Posts Tagged ‘Books’

Adult Colouring Books

Saturday, July 25th, 2015

Yes, they’re EVERYWHERE right now!

We’ve always had colouring books in the store so here I’d like to show you the ones we have in stock right now.



(L) Floral Designs: artist’s colouring book $8.95; (R) Doodle Designs: artist’s colouring book $8.95



And from the ever-popular Secret Garden colouring family, we still have postcards and notecards, illustrated by Johanna Basford, which make ideal gifts.


(Top) Secret Garden 12 Notecards $21.50; (Bottom) Secret Garden 20 Postcards $14.95

Therapeutic, economical, satisfying, and harmless. What more could you ask for from an adult pastime?

— Aoife


New Books, Great Craft Ideas!

Thursday, September 5th, 2013

Looking for some great weekend craft ideas?  We just got some awesome new books in store!


Want to make some paper flowers?  Paper to Petal is a great new book with lots of helpful pointers on how to create beautiful paper flowers.  We have tons of different colours of crepe paper to help you make the perfect flower for any occasion.


Custom stamps are a great way to personalize gifts or cards.  Put Your Stamp On It is a new creative book if you want to start making your own stamps.  We have tools and kits for you to make your own stamps instore.


Papercraft 2 has some beautiful 3-D decorative paper sculpture inspirations that you can create from almost anything.  Grab and x-acto and some paper and you’re ready to start constructing your own creations.

Hope you enjoy a crafty weekend!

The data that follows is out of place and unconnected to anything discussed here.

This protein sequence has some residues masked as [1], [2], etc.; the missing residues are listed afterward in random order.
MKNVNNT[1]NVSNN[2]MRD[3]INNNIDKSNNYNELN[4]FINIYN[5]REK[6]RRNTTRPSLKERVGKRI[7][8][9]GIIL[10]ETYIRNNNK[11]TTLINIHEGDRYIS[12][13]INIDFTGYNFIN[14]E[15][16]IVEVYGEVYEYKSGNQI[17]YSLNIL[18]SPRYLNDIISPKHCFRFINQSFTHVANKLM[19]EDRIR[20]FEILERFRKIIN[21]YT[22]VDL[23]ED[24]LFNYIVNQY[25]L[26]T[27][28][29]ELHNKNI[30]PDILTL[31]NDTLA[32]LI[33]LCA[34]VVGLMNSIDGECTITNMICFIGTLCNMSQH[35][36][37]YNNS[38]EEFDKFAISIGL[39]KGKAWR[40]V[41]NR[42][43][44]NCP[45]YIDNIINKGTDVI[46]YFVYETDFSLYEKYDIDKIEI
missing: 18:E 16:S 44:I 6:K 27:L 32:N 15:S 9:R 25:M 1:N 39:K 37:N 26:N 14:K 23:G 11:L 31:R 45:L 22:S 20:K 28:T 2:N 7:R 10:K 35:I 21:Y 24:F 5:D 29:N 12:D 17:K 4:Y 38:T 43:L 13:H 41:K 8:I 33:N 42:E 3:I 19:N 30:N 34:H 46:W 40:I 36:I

Production for Print by Mark Gatter

Sunday, March 31st, 2013

Production for Print

Why, you may ask, would someone who is not a professional Graphic Designer care about the intricacies of preparing your images and documents for print? Loads of reasons.

If it’s ever been up to you to print a flyer or create a business card, and you just couldn’t understand why it looked so different in print than it did on your monitor, this book is an essentials guide that will make it all make sense. It is a simple and comprehensive guide to the secrets of tools like photoshop that will give you print production super powers. Even if you work with a Graphic Designer, and you think of all that stuff as their job, Production for Print will let you understand the tools and resources they need, and will help you help them do better work.

Maybe your job has absolutely nothing to do with Graphic Design and you don’t think you care about print production? Well, who doesn’t own a digital camera? Everyone takes photos of their families, friends, and the events that are important to them. Getting those images off your hard drive and turning them into real printed photos is a great way to preserve and share those memories.  Production for Print will teach you how to make a your dull photos bright, your dim photos shine, and make your colours jump out. By giving you the essential knowledge Production for Print will take your printed photos from okay, to awesome.


– Ian


Lions and tigers and bears, origami!

Thursday, January 3rd, 2013